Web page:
What's Bugging You? Pest Presentation from 2012 Garlic School
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Upcoming Events

Pumpkin Variety Trial Meeting (Northern Location)

October 24, 2018
1:00pm- 3:00pm
Melrose, NY

Join Chuck Bornt and Teresa Rusinek from CCE ENYCHP for our 2018 pumpkin variety trial results. We trialed 48 different pumpkin varieties of various shapes and sizes, from different companies. Come on out and see how they look!

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Pumpkin Variety Trial Meeting (Southern Location)

October 25, 2018
1:00pm- 3:00pm
Kingston, NY

Join Chuck Bornt and Teresa Rusinek from CCE ENYCHP for our 2018 pumpkin variety trial results. We trialed 48 different pumpkin varieties of various shapes and sizes, from different companies. Come on out and see how they look!

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Grow a Successful Agritourism Business! Managing Your Human Resource Risk From Agritourism

October 26, 2018
10:00am - 2:30pm
Highland, NY

Bringing visitors to your farm can create new income streams but agritourism can also be a source of risk to your farm business. Five lunchtime seminars will teach how to assess and manage different risks to help develop a successful agritourism business. The seminars will be followed by a panel of successful agritourism operators. In-between each seminar, participants will build on their knowledge to develop their own risk management plan. This 5-county program will be offered simultaneously in Delaware (the host county), and by Zoom technology in Otsego/Schoharie, Sullivan and Ulster Counties. The Ulster County site, hosted by Liz Higgins of the Eastern NY Commercial Hort Team, will be at the Hudson Valley Lab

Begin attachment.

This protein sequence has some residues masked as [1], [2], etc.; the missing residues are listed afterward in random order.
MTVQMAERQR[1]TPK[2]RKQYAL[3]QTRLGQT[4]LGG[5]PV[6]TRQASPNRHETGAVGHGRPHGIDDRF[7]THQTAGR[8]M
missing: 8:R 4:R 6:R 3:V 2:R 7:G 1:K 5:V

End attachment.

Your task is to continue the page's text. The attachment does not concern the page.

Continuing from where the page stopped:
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Announcements

Check out the Updated Labeled Insecticides for SWD

Labeled Insecticides for Control of Spotted Wing Drosophila in New York Berry Crops - Quick Guide Compiled by Greg Loeb, Laura McDermott, Peter Jentsch & Juliet Carroll, Cornell University. Updated regularly. Check it out at this link!

Labeled Insecticides for Control of Spotted Wing Drosophila in New York Berry Crops - Quick Guide 


New Resources from CCE ENYCHP!

We are developing new ways to connect with the CCE ENYCHP team this year! We have a Youtube page located at this link. Check out videos on Table Grape Production, Pest Updates and the 20 Minute Ag Manager - in 4 Minutes series. 

There are also text alerts available. Fruit and vegetable farmers in 17 Eastern NY counties can now receive real time alerts on high risk disease and pest outbreaks texted directly to their cell phone. The Eastern NY Commercial Horticulture program, which is supported by local Cornell Cooperative Extension associations, will now offer text alerts to those that sign up. 

The text alerts will be reserved for important crop alerts that could impact management decisions immediately. For instance, if there were an outbreak of Late Blight in the area, this would be transmitted to vegetable growers.

Farmers can choose the crop for which they wish to receive updates. Additionally they can request that Ag Business Alerts be sent to them. These alerts might include due dates for crop insurance deadlines, market opportunities etc.

Text alerts are easy to access. Just click on the link below and fill out a very short registration form. It takes just seconds to do - access to important information has never been so easy!!

CLICK HERE TO SIGN UP FOR OUR CCE ENYCHP TEXT ALERTS!

If you have questions, please contact Abby Henderson at 518-746-2553 or email her at aef225@cornell.edu.  


Confused by the WPS (Worker Protection Standard)?

Please take note: WPS pertains to all farms-organic and conventional!  To be sure that you are complying with these regulations, please view the EPA link below:
https://www.epa.gov/sites/production/files/2015-09/documents/comparison-chart-wps.pdf